What is the most amazing thing we can experience in life? Something exciting, right? Something that makes adrenaline course through our veins. A thing that gets our heart rate up and our blood pumping a little faster. We probably don’t have any idea how this thing will end and our brains are yelling at us to stop because even though we KNOW we won’t die, our brain is convinced we will. It’s screaming at us “STOP THIS MADNESS! GET OFF THIS STAGE!” Or whatever you are doing that makes you uncomfortable and shake with fear.
Don’t strap yourself into that bungee cord. Don’t go on that roller-coaster. Don’t try the zipline in Vegas. I mean let’s be real, your brain already tried to convince you not to go to Vegas…. Aren’t you glad you didn’t listen to yourself on that one?
If we get such a rush, we didn’t die, and we were SO thrilled and full of energy when we were done, why don’t we do more scary things? Why do we think public speaking is going to kill us? Or quitting our job to follow our passion?
…showing the world who we are and that – of all the scary things in life – is by far the hardest to overcome.
Because we aren’t adrenaline junkies. Because some the scariest things in our lives are less about heights or speed and more about showing the world who we are and that – of all the scary things in the life – is by far the hardest to overcome. It’s also the easiest to talk ourselves out of.
If all of you were sitting in a room with me, I would ask you to raise your hands if you had stayed in a job you hated. Or a relationship in which you weren’t happy. Or lived in a place you didn’t love. And I would guess that most of you are staying in the same spot because doing something about the ‘IT’ is far more stress-inducing than it really is.
So how do we overcome fear?
Understand it. It’s essentially the same for all of us. Fear has four components and when we understand those components, our brain can process the thoughts easier.
Fear component number 1:
We’ve all played the what if game. We look at the potential outcomes of X change. The game is usually played in the negative though; every possible worst-case scenario. Then we stop those scenarios at the worst possible outcome.
Play out the worst-case all the way through from initial loss to rock bottom and back to the top. You’ve had a lifetime of survival so you know you will survive, focus on that. Also, play out the positive side of the what if game as well, you deserve to see both sides.
Fear component number 2:
Conspiracy theory anyone? This is where we are convinced that we’ll be criticized, intentionally humiliated, ideas stolen or undermined by ‘haters’.
Maybe…. And so what.
But really, not likely so stop this line of thinking and know that humans have the ability to support and encourage just as much as they can do all these things. And when push comes to shove, we actually hope to help others. So no one is out to get you, or steal your ideas or hope you fail. If you think they are, let’s talk.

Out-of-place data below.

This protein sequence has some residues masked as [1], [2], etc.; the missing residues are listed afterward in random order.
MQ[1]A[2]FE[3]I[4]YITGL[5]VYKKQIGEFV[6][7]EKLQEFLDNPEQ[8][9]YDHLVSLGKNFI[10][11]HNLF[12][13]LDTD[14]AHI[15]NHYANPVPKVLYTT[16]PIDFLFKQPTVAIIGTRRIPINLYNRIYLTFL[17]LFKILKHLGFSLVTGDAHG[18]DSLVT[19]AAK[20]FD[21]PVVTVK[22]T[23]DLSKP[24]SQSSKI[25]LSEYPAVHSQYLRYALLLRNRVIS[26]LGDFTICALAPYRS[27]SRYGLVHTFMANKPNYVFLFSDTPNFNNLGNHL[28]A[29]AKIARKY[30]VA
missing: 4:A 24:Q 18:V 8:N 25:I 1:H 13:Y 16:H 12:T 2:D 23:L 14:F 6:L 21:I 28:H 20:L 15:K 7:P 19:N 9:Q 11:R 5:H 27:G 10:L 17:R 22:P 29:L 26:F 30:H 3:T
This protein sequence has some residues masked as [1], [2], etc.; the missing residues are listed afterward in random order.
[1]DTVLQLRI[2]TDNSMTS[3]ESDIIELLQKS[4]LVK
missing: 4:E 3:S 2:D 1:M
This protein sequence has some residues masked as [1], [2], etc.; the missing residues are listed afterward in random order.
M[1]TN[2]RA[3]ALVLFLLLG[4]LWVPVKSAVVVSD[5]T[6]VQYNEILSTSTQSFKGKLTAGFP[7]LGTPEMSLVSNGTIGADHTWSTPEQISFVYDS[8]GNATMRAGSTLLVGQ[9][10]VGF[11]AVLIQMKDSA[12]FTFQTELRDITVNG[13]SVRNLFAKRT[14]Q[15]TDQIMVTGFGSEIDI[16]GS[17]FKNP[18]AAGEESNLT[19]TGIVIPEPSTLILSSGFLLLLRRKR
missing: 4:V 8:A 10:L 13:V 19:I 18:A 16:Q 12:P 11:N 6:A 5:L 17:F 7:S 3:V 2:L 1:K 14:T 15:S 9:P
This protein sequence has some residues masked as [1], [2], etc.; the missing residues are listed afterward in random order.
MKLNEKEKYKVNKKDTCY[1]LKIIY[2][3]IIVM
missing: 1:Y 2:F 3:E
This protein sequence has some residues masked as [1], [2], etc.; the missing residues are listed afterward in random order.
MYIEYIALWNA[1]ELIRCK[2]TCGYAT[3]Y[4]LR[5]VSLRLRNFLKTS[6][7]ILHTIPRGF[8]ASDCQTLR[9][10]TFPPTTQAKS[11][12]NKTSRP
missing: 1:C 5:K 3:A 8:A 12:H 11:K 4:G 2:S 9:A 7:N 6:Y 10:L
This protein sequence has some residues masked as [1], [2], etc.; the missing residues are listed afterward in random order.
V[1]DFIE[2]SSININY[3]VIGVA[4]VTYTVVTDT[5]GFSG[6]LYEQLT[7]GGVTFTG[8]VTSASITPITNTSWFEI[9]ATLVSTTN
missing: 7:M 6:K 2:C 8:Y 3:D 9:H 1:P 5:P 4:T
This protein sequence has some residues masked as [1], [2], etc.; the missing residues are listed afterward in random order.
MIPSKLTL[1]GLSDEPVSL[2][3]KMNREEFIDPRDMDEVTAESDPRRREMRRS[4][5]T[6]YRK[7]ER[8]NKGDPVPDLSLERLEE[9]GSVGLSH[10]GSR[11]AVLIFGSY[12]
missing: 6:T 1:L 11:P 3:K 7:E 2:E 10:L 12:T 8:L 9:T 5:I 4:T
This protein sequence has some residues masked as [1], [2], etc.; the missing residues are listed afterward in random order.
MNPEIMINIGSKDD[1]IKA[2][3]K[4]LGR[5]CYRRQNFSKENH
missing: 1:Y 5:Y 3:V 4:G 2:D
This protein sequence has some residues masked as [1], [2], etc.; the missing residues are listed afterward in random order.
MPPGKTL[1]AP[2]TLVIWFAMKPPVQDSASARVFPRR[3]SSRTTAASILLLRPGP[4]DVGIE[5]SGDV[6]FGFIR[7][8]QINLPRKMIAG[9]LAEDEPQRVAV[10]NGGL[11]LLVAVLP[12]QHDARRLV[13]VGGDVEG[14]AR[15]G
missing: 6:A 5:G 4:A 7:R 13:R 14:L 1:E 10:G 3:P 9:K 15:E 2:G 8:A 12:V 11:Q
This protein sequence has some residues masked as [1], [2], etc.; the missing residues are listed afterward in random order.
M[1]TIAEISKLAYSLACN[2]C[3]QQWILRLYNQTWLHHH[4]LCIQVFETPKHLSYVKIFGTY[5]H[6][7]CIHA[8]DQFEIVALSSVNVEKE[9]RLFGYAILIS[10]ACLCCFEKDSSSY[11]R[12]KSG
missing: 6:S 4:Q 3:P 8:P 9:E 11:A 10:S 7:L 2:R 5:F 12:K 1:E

Fear component number 3:
This could be the most uncomfortable of components because it requires the most change. It’s also potentially the most painful depending on what we are losing. Truthfuly though, as difficult as loss is, it also provides us with the most opportunity for growth. We’re all familiar with the phrase “what doesn’t kill us makes us stronger” and when we’re in the middle of loss we hate hearing this. Or the other one that says “everything happens for a reason” and we think about the parents who lost their children. When we experience profound loss, we do learn and grow as we process. For some the loss is necessary in order to help millions of people. Losing our house and/or our spouse is also not something we understand as we move through that change and grief, but we are incapable of becoming the next version of ourselves without experiencing some kind of loss.
It is the end of the world as we know it and that’s the point
The part to remember about loss is that while we are experiencing it, it is the end of the world as we know it and that’s the point. The depths of loss allow our light to shine and allows light to reach us in places we didn’t know we needed it.
Fear component number 4:
How often do you feel like you don’t want to impose upon someone else with your problems? Or maybe you feel as though you can’t ask for help because, pick one: You made this mess. You were taught to be independent. You should be able to figure this out on your own. Or any other reason you tell yourself.
It’s proven – and part of Maslow’s Hierarchy – that when we have people we can depend on we thrive. Isolation feeds fear. Surrounding ourselves with people who can build us up and help us out and connect us and, and, and…. We have a greater chance of survival during the most difficult times of our journey. And it’s not the same person over and over. We’re all blessed with different skills and knowledge and when we reach out we find the people we need with the information we need in the moment we need them.
And here’s the super awesome thing…. Sometimes WE are that person for someone else! How amazing is that!?!
Now that you understand the parts of fear, filter your thoughts through each one and see what happens. For me, amazing journeys through loss and finding new people to reach out to and be their support. My positive spin on the what if game is strong, who knew so many great things were possible? And it turns out that no one was trying to steal my idea or undermine me. Or maybe they were, and the beauty lies in the fact that I don’t care.
Now go conquer your world, you beautiful soul!